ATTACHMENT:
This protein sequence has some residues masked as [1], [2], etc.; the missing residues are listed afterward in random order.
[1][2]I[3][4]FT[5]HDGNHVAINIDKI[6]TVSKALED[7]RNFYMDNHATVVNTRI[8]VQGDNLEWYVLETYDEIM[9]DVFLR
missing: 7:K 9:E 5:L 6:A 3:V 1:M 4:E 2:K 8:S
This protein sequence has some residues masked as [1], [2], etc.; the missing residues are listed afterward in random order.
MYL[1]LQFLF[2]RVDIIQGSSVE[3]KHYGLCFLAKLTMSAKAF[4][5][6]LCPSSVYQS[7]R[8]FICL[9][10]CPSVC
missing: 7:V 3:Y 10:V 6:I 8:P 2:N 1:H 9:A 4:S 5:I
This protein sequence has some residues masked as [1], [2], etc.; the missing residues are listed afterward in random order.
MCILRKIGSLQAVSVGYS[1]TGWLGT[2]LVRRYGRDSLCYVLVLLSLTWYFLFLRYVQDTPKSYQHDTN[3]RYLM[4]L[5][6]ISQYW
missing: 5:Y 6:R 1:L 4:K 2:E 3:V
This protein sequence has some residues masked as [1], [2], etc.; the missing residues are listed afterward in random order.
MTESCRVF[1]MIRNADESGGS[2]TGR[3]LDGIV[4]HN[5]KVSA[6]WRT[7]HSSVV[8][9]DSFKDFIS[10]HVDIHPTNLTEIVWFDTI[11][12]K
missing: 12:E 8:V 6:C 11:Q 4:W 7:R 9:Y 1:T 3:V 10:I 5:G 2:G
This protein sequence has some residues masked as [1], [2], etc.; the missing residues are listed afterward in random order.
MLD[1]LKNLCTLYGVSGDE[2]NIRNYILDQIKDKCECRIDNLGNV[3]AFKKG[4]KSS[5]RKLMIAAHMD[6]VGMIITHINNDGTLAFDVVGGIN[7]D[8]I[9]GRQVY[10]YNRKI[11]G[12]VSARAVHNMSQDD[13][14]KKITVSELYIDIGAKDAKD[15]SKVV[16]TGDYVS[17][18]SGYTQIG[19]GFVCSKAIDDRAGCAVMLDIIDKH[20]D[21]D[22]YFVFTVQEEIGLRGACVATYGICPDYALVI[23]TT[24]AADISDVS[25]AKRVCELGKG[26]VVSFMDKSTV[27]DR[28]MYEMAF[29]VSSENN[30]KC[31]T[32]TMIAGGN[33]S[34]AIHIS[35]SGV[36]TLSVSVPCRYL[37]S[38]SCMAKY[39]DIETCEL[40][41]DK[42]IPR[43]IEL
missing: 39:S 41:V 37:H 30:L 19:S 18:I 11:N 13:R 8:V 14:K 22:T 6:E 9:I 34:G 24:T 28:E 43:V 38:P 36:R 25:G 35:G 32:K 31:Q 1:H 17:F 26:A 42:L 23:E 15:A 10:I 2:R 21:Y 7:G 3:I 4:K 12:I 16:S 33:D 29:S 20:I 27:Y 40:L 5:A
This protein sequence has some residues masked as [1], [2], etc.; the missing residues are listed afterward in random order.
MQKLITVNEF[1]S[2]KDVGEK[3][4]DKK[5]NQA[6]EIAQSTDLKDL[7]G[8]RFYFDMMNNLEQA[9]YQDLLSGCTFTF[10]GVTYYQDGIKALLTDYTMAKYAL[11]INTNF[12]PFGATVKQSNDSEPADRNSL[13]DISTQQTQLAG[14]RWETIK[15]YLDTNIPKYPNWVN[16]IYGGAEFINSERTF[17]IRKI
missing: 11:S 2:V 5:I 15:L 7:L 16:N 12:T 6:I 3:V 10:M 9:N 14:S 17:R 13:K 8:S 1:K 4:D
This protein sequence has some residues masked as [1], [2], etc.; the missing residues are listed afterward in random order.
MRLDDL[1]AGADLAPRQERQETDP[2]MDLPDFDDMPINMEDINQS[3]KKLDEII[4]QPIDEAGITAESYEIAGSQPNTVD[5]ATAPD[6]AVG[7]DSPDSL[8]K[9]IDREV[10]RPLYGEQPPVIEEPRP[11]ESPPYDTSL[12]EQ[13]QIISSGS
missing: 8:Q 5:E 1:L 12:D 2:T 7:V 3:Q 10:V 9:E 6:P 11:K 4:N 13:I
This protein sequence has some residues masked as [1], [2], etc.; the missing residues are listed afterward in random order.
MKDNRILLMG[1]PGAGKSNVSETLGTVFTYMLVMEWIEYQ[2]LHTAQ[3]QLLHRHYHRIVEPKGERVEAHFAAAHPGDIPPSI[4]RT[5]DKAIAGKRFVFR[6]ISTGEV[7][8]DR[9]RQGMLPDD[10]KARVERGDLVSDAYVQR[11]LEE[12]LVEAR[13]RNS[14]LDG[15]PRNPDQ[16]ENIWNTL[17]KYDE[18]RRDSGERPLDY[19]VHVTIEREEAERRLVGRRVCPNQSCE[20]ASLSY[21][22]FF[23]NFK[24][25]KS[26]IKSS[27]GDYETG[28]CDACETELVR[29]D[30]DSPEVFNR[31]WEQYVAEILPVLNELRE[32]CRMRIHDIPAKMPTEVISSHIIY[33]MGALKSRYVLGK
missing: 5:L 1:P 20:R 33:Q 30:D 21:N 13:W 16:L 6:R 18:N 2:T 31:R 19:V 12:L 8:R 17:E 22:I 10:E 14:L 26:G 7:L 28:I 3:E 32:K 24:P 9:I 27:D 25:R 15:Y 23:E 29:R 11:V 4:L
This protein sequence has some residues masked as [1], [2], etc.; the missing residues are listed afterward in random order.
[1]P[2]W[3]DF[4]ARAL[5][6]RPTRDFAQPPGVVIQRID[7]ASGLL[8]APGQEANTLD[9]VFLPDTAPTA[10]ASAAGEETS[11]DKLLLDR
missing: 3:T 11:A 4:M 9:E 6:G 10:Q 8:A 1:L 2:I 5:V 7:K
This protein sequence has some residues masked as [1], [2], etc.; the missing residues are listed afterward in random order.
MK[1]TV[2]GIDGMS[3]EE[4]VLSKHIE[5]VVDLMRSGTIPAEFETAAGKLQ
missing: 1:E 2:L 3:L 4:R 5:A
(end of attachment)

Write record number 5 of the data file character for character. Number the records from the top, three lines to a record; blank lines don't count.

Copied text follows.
This protein sequence has some residues masked as [1], [2], etc.; the missing residues are listed afterward in random order.
MLD[1]LKNLCTLYGVSGDE[2]NIRNYILDQIKDKCECRIDNLGNV[3]AFKKG[4]KSS[5]RKLMIAAHMD[6]VGMIITHINNDGTLAFDVVGGIN[7]D[8]I[9]GRQVY[10]YNRKI[11]G[12]VSARAVHNMSQDD[13][14]KKITVSELYIDIGAKDAKD[15]SKVV[16]TGDYVS[17][18]SGYTQIG[19]GFVCSKAIDDRAGCAVMLDIIDKH[20]D[21]D[22]YFVFTVQEEIGLRGACVATYGICPDYALVI[23]TT[24]AADISDVS[25]AKRVCELGKG[26]VVSFMDKSTV[27]DR[28]MYEMAF[29]VSSENN[30]KC[31]T[32]TMIAGGN[33]S[34]AIHIS[35]SGV[36]TLSVSVPCRYL[37]S[38]SCMAKY[39]DIETCEL[40][41]DK[42]IPR[43]IEL
missing: 39:S 41:V 37:H 30:L 19:S 18:I 11:N 13:R 8:V 14:K 22:T 6:E 9:I 34:G 24:T 28:E 43:V 38:P 36:R 25:G 35:G 32:K 31:Q 1:H 17:F 26:A 42:L 23:E 15:A 10:I 2:R 21:Y 7:G 3:I 4:K 12:I 16:S 33:D 29:S 20:I 27:Y 40:L 5:A